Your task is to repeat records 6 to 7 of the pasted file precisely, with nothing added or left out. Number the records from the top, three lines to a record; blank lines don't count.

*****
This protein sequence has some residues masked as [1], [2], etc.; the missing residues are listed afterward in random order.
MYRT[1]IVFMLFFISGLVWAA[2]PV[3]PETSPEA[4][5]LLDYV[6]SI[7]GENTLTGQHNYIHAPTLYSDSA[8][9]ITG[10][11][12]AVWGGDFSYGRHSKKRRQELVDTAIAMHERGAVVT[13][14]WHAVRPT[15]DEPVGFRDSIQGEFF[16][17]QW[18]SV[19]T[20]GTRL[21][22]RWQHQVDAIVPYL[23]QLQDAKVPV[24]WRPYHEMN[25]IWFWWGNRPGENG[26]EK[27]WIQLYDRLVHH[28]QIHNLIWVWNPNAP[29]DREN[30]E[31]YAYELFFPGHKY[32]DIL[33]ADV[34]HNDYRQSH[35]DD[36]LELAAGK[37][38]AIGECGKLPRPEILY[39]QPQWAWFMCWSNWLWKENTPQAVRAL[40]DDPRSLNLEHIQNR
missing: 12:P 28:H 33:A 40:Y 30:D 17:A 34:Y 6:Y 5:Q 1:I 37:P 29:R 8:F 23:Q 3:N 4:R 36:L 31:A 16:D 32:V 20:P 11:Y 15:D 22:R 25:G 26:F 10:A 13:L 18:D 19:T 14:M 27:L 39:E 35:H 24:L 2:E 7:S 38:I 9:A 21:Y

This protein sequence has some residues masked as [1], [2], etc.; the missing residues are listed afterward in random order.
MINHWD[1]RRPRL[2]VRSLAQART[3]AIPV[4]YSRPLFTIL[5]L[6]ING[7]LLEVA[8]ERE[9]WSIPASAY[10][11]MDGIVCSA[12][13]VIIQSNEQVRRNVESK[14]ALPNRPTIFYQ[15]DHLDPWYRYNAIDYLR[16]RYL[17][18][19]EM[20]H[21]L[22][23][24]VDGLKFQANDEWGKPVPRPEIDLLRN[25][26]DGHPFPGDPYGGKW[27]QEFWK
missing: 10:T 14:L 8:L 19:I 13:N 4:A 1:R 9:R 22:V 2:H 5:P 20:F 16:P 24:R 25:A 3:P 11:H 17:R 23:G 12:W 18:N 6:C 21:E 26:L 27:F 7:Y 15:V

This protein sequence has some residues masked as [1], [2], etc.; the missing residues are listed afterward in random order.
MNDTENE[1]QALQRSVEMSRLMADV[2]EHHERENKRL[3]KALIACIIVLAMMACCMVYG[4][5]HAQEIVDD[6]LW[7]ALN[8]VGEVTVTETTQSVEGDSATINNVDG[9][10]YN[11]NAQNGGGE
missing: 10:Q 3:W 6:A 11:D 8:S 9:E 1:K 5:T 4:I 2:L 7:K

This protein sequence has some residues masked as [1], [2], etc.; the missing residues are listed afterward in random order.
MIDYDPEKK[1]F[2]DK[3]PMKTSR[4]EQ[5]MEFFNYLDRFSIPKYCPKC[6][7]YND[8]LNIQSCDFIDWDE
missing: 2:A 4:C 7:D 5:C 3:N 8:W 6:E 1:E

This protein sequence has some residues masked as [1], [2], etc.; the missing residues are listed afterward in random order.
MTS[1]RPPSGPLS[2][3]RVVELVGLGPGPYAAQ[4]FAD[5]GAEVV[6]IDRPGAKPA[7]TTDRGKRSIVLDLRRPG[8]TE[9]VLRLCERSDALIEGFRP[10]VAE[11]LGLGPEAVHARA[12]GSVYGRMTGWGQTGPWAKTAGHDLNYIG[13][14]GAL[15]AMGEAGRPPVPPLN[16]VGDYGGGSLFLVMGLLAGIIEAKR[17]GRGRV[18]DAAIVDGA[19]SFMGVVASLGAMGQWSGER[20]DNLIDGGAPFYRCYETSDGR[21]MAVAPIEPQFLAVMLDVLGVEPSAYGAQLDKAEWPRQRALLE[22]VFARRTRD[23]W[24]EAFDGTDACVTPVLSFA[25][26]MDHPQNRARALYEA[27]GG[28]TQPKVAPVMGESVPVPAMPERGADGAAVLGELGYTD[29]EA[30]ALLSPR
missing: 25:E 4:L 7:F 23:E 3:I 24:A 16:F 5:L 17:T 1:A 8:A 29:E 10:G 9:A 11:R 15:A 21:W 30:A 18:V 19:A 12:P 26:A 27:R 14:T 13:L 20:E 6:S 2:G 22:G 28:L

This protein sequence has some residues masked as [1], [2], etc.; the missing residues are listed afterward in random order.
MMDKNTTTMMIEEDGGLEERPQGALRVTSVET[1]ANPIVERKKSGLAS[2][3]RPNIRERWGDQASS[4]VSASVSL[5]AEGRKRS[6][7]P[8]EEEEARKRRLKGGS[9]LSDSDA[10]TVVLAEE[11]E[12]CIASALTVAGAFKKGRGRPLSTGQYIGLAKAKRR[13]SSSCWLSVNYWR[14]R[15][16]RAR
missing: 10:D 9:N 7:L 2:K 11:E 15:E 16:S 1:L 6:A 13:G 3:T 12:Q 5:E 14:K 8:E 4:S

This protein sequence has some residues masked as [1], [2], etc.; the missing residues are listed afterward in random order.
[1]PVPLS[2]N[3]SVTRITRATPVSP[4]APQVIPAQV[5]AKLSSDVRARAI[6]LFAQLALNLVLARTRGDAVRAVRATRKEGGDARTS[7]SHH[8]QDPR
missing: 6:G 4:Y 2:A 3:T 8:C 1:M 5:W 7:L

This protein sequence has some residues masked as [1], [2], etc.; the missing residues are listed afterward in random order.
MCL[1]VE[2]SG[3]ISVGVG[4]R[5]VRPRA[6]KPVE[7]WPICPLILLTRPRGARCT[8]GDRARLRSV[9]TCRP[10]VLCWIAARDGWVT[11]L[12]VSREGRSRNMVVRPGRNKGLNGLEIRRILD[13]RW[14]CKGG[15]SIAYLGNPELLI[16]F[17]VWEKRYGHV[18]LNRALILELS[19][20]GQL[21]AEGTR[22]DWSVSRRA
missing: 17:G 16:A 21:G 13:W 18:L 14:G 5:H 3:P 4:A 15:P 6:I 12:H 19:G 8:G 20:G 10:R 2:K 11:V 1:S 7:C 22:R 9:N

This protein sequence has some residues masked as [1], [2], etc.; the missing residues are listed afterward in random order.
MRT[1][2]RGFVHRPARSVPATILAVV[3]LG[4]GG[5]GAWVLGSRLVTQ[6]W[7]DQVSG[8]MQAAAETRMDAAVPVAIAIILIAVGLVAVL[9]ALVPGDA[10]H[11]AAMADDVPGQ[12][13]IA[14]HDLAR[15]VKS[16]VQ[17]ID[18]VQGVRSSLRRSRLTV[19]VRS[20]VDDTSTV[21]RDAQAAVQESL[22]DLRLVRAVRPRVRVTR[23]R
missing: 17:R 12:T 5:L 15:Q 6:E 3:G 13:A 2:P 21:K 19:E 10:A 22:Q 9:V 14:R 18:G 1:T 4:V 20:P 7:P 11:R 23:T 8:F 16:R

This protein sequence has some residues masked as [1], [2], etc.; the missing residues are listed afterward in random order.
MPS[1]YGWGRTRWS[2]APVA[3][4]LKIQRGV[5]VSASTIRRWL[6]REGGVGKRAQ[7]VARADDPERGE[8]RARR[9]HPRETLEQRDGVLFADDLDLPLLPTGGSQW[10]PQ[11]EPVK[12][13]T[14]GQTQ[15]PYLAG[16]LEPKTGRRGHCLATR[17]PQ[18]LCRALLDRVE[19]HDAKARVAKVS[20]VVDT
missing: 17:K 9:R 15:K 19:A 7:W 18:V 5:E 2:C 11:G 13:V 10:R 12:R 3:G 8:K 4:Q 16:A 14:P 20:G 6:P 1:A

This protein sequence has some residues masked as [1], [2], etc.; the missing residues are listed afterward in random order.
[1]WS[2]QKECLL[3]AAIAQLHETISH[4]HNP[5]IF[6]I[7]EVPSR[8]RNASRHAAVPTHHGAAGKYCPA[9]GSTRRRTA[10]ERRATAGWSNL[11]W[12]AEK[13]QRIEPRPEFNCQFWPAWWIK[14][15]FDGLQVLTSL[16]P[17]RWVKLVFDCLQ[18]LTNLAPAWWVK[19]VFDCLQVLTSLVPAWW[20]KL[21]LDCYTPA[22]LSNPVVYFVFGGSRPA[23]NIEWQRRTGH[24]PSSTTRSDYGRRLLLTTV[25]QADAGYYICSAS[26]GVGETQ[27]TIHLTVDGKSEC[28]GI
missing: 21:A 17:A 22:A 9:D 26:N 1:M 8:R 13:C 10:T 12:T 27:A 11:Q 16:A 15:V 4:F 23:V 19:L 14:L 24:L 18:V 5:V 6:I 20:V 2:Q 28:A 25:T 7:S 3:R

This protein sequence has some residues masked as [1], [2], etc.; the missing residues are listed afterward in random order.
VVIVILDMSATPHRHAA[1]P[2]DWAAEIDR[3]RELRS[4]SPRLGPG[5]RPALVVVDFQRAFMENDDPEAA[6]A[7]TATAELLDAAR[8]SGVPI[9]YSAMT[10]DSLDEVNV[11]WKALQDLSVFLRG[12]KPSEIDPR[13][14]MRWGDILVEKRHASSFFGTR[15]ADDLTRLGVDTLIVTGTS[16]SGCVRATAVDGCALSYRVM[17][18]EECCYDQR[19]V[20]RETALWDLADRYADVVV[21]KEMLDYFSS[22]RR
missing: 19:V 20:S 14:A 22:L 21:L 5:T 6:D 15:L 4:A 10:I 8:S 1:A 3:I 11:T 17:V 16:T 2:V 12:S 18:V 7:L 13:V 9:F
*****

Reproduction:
This protein sequence has some residues masked as [1], [2], etc.; the missing residues are listed afterward in random order.
MMDKNTTTMMIEEDGGLEERPQGALRVTSVET[1]ANPIVERKKSGLAS[2][3]RPNIRERWGDQASS[4]VSASVSL[5]AEGRKRS[6][7]P[8]EEEEARKRRLKGGS[9]LSDSDA[10]TVVLAEE[11]E[12]CIASALTVAGAFKKGRGRPLSTGQYIGLAKAKRR[13]SSSCWLSVNYWR[14]R[15][16]RAR
missing: 10:D 9:N 7:L 2:K 11:E 15:E 16:S 1:L 6:A 13:G 3:T 12:Q 5:E 14:K 8:E 4:S

This protein sequence has some residues masked as [1], [2], etc.; the missing residues are listed afterward in random order.
[1]PVPLS[2]N[3]SVTRITRATPVSP[4]APQVIPAQV[5]AKLSSDVRARAI[6]LFAQLALNLVLARTRGDAVRAVRATRKEGGDARTS[7]SHH[8]QDPR
missing: 6:G 4:Y 2:A 3:T 8:C 1:M 5:W 7:L